Her smile took on a cruel edge. "Because of Mary?" She turned back to look at me from the other side of the TV screen, and her eyes seemed reptilian. How had I never seen the differences between Maria and Mary before?

"Yeah," I replied. Her words no longer had the ability to infuriate me. She had every right to hate me.

"Well, she's not here," she snapped and crossed her arms. "Nothing's here anymore. You can go back home and get on with your life now."

I shook my head. "I can't. There's nothing there for me, either. The only place I have left is here." I looked around the room. It was still empty, except for me. Maria was about as real as if I were talking to an actress on the silver screen, and yet she could hear my every word.

She sighed and smoothed a wrinkle in her miniskirt. "I wanted to you to live, James."

"I know."

"This place is for the dead."

"I'm dead enough. Or do I need a membership to join the club?"

Maria looked at me for a bit in stunned silence, then shook her head with a small laugh. "You're amazing. I put you through all sorts of shit, and you still want another helping. Are you a fatalist, James?"

"I'm a murderer. Isn't it the same thing, Mary?"

Maria moved towards the bed and the camera followed her. She took a seat and placed her right hand on the fateful pillow. "I'm not Mary," she said, stubbornly. "Get that through your thick skull."

"I'm sorry. Maria."

She picked up the pillow and held it to her chest. "You'll just suffer if you stay here. There are things in this town that don't want you to be happy. They hate the living. You didn't give in to them, James. You beat them." She gave another little laugh. "You beat me."

"I didn't want to. I didn't have a choice."

"You fought so hard to go on living. Why throw all of that away?"

I closed me eyes. Behind them, all I could see was blood and rust. "Because part of me didn't really leave. I fought to find you. I mean, to find Mary. And when I found out the truth, that she really was dead, and it was my fault… Living seemed to become a waste of time. I might have ended things right there, but she made me go. I had to take Laura away from here." I let out a shuddering breath. "But it's useless to deny it any longer. Laura is better off without me. I belong in jail, waiting to get a needle in my arm for what I've done. But it seems I can screw over everyone else's life but my own. Maybe Mary could forgive me, but I can't."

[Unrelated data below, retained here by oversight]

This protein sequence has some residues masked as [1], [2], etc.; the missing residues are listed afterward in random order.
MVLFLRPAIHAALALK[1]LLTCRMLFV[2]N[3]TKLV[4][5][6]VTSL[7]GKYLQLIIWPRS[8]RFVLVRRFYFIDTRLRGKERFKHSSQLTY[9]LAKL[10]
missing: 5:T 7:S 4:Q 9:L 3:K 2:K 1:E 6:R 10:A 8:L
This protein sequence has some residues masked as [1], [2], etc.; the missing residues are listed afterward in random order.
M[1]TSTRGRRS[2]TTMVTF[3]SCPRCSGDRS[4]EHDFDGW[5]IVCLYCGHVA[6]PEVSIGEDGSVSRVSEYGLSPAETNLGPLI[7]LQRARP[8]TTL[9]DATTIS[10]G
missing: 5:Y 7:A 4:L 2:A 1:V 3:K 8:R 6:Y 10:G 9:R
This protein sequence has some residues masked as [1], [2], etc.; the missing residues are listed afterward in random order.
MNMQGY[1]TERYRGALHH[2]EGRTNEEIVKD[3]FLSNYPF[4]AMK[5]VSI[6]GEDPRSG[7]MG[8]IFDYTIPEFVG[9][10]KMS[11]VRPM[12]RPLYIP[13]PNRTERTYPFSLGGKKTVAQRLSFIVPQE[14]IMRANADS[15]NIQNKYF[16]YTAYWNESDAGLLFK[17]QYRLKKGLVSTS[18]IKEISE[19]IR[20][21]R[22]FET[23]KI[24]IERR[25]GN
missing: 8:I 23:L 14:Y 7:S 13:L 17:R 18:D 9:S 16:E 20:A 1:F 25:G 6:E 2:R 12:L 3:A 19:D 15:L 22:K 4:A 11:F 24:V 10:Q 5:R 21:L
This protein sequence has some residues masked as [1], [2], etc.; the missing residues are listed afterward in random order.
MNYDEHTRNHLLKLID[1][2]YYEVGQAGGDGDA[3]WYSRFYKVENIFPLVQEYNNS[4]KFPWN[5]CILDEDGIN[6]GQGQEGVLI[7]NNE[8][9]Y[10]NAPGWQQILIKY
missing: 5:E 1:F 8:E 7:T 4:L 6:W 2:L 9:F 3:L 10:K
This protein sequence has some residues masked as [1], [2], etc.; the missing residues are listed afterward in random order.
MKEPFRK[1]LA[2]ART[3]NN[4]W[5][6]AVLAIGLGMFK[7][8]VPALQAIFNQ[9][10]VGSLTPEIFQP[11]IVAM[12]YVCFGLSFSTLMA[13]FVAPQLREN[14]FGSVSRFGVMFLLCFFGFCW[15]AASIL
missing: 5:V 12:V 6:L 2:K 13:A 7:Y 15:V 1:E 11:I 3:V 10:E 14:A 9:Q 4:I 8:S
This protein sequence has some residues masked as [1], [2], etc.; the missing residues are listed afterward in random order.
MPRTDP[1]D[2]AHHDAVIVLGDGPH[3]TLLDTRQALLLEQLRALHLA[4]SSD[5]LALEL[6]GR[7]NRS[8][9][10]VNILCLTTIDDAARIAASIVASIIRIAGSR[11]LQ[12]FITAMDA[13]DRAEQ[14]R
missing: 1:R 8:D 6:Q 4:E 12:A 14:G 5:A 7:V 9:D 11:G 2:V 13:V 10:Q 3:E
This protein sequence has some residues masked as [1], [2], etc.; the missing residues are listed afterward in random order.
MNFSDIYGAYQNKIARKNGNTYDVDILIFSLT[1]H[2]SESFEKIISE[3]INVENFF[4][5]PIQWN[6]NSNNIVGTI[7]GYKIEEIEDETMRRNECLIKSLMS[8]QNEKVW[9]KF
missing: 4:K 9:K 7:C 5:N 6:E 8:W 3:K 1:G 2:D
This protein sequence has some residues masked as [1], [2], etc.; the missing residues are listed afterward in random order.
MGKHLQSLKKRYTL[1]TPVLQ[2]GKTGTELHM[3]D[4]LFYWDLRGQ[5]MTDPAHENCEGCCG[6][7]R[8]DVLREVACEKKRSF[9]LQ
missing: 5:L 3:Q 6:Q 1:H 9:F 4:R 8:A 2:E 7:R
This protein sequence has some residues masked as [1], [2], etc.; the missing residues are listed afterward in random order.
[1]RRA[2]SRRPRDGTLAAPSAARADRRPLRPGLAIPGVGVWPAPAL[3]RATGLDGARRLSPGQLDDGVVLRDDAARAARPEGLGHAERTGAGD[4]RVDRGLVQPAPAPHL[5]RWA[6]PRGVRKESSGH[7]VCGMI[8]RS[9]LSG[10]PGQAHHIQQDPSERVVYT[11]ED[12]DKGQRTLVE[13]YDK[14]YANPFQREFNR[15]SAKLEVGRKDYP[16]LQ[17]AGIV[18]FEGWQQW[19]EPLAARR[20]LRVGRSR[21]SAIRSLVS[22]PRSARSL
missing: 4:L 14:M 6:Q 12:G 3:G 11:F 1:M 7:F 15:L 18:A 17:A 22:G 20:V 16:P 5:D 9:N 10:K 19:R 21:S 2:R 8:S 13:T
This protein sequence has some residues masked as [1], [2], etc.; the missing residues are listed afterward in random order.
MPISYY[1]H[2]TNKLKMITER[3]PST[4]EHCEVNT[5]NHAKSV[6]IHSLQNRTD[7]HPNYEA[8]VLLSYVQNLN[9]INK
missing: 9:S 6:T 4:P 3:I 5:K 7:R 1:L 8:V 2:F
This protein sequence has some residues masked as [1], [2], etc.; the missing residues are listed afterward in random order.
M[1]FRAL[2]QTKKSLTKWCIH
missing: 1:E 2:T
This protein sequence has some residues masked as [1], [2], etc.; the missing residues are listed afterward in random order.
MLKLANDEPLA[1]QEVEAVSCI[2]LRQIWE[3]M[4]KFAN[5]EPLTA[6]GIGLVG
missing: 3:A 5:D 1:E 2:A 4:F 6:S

I sat there, staring at the space under the TV table. I couldn't think of anything else to say beyond that.

After a while, I heard Maria ask, "What is it that you want, James? Tell me."

Tears came to my eyes and I could feel myself smiling wistfully. "You really are a lot like her, Maria. I know you hate to hear that, but it's true. I think part of me loves you for that. You're the only one who can help me. I realize that, now."

"Help you do what, James?"

Her voice was so soft, like Mary's had been. I looked up at the screen and saw my dead wife looking back at me from this succubus' face. I did love her, as much as I feared her as Mary's vengeance. But this was what I came here to accept. I would embrace this fate with open arms.

"I need your help," I said slowly, "to find atonement."

I didn't understand what had happened at first. A splatter of blood appeared across the television screen, staining a close up of Maria's face, no, Mary's face, the color of strawberry syrup. She looked sad, but there was a peace to her expression; it was the look of a woman who was beyond the point of crying.